COVID-19 and the global risk society

By Seil Oh SJ, 14 April 2021
Image: Unsplash


Covid-19 has forced humanity to face a global crisis that seemed unimaginable in our contemporary high-tech globalized world. It has affected schools, churches, sports, markets, and so on, bringing to a halt the ordinary habits and activities of all social organizations in every nation and region of the world. If we were under the illusion that technology and modern science had driven all the spirits out of the forests and controlled every aspect of human society, we were wrong.[1]

They have not yet provided us with a panacea in response to the virus. The pandemic has led our disenchanted world to clearly discover the vulnerable nature of global society.[2] Thus humanity is called to a collective and substantive reflection on today’s risk-based global society, in particular its socio-economic, political, ecological, cultural and spiritual dimensions.

Ulrich Beck, an influential German sociologist, writing about risk and globalization, stressed the need for such reflection, seeing in it the moral remedy to the problems of the “World Risk Society.”[3] In this regard, his insights are in tune with the concerns that Pope Francis expressed in the encyclical Fratelli Tutti (FT), reflecting on global social problems, such as climate change, the ecological crisis, increasingly severe polarization, the exclusion of the poor, threats to democracy and the common good, and so on.[4] The processes of global modernization have imposed a limited vision, which gives importance only to economic growth, promoted by “instrumental rationality” and the sacred myth of the “modern state” under the global ideology of “neoliberal capitalism.” For Beck, by concentrating on competition between individual nations and between nations as a whole, humanity has lost sight of the most important global perspective, namely, that which involves assessing and solving common problems in addition to those of individual nation-states.

At the same time, international institutions such as the World Trade Organization, the International Monetary Fund and the World Bank are supposed to be aimed at abolishing poverty in poor nations;  However, the implementation of their decision-making processes “today has been taken over by economics and finance” (FT 12) controlled by the most powerful nations, which, in turn, guided by their own political-economic interests and imposing a single cultural model, are unable to stave off the hidden ploys of those operating in transnational markets. The common good is instrumentalized in the interests of the global economy (cf. FT 12). This being the case, these international organizations are unable to play, except at a minimal level, that beneficial role of “invisible hands” that could remedy the world’s crises. The emergency due to Covid-19 has revealed the insufficiency of the laissez-faire paradigm, which promotes unrestricted global markets.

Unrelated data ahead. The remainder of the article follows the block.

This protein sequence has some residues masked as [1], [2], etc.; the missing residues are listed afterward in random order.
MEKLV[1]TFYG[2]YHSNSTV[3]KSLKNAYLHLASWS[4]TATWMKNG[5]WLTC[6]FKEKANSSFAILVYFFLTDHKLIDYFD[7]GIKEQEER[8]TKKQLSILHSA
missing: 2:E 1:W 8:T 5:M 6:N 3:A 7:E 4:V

In Laudato Si’ (LS), Pope Francis showed us how we should move forward in the process of ecological conversion. As the spiritual leader of the Church, he thoroughly addressed current and future global problems and drew from them indications of the direction we should take for the good of our common home, that of humanity. In Fratelli Tutti, he has emphasized fraternity and social friendship. In keeping with the pope’s concerns, this article seeks to shed light on the global socio-cultural and political-economic landscape and, above all, to offer some spiritual reflections on world society at risk.

Public regulation versus individual freedom

We can observe first of all, regarding the growing pandemic, great tensions and clashes between the rules imposed by governments and individual freedoms. Paradoxically, in Western nations there are people who demonstrate against governments and claim the right not to use masks in public spaces, although medical science has shown that wearing them is the most effective method of protection against virus infection. Meanwhile, underdeveloped nations treat those who violate hygiene or quarantine regulations harshly and inhumanely. For example, soldiers threaten to shoot violators, or lock them up in a cage. It is in this perilous context that we must develop our reflective capacity to properly address and assess what should be the priorities at this point in the global crisis.